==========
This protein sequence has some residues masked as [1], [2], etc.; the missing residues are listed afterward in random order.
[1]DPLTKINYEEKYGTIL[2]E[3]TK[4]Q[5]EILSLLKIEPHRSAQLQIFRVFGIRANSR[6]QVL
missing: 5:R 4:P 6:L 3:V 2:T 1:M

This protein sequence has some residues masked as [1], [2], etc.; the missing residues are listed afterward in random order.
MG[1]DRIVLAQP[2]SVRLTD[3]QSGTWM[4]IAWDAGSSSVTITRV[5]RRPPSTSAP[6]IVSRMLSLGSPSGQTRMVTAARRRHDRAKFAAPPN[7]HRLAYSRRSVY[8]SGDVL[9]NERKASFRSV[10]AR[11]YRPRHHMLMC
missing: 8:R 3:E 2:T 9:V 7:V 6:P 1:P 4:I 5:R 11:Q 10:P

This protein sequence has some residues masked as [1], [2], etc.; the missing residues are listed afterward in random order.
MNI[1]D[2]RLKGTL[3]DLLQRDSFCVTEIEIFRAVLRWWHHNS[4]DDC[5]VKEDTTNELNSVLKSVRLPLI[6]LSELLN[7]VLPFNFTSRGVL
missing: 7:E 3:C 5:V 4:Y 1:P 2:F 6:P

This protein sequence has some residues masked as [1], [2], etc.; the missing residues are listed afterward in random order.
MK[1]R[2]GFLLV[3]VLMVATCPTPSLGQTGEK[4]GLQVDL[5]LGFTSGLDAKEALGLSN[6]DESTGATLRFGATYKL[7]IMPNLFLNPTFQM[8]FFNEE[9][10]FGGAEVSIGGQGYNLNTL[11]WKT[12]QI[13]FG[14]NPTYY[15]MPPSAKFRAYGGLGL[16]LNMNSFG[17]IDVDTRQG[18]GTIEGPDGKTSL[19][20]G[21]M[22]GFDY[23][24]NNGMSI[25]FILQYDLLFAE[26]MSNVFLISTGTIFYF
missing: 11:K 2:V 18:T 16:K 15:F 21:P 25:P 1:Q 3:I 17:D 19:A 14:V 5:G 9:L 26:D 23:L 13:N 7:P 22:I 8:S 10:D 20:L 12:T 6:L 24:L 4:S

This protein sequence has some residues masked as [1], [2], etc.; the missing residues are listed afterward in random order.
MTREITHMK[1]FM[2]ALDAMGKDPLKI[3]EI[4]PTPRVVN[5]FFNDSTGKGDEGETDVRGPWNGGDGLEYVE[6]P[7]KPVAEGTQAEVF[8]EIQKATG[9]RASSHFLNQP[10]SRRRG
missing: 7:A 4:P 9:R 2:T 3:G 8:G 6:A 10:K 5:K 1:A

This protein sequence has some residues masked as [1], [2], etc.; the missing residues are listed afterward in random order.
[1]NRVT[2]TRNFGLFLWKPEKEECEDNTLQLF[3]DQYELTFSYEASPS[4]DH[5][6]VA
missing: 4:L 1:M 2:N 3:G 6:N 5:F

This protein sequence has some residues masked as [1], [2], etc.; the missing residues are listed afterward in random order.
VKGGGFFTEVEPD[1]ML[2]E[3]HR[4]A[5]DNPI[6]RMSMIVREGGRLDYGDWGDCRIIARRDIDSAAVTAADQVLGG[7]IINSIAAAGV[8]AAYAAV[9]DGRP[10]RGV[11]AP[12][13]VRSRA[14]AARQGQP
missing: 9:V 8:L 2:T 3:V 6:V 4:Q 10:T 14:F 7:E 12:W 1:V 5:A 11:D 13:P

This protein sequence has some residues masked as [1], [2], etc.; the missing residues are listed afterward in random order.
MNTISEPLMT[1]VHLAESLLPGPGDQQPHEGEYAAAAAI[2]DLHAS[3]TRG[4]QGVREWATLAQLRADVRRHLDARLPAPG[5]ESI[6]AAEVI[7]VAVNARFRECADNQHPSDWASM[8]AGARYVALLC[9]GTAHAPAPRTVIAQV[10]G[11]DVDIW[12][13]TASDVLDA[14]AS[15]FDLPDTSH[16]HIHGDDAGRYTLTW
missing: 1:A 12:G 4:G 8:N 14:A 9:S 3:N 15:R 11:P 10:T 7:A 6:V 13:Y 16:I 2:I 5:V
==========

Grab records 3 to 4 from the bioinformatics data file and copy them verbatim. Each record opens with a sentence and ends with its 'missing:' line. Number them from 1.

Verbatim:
This protein sequence has some residues masked as [1], [2], etc.; the missing residues are listed afterward in random order.
MNI[1]D[2]RLKGTL[3]DLLQRDSFCVTEIEIFRAVLRWWHHNS[4]DDC[5]VKEDTTNELNSVLKSVRLPLI[6]LSELLN[7]VLPFNFTSRGVL
missing: 7:E 3:C 5:V 4:Y 1:P 2:F 6:P

This protein sequence has some residues masked as [1], [2], etc.; the missing residues are listed afterward in random order.
MK[1]R[2]GFLLV[3]VLMVATCPTPSLGQTGEK[4]GLQVDL[5]LGFTSGLDAKEALGLSN[6]DESTGATLRFGATYKL[7]IMPNLFLNPTFQM[8]FFNEE[9][10]FGGAEVSIGGQGYNLNTL[11]WKT[12]QI[13]FG[14]NPTYY[15]MPPSAKFRAYGGLGL[16]LNMNSFG[17]IDVDTRQG[18]GTIEGPDGKTSL[19][20]G[21]M[22]GFDY[23][24]NNGMSI[25]FILQYDLLFAE[26]MSNVFLISTGTIFYF
missing: 11:K 2:V 18:T 16:K 15:F 21:P 25:P 1:Q 3:I 17:D 19:A 14:V 5:G 9:L 26:D 23:L 13:N 7:P 22:I 8:S 10:D 20:L 12:T 6:L 24:L 4:S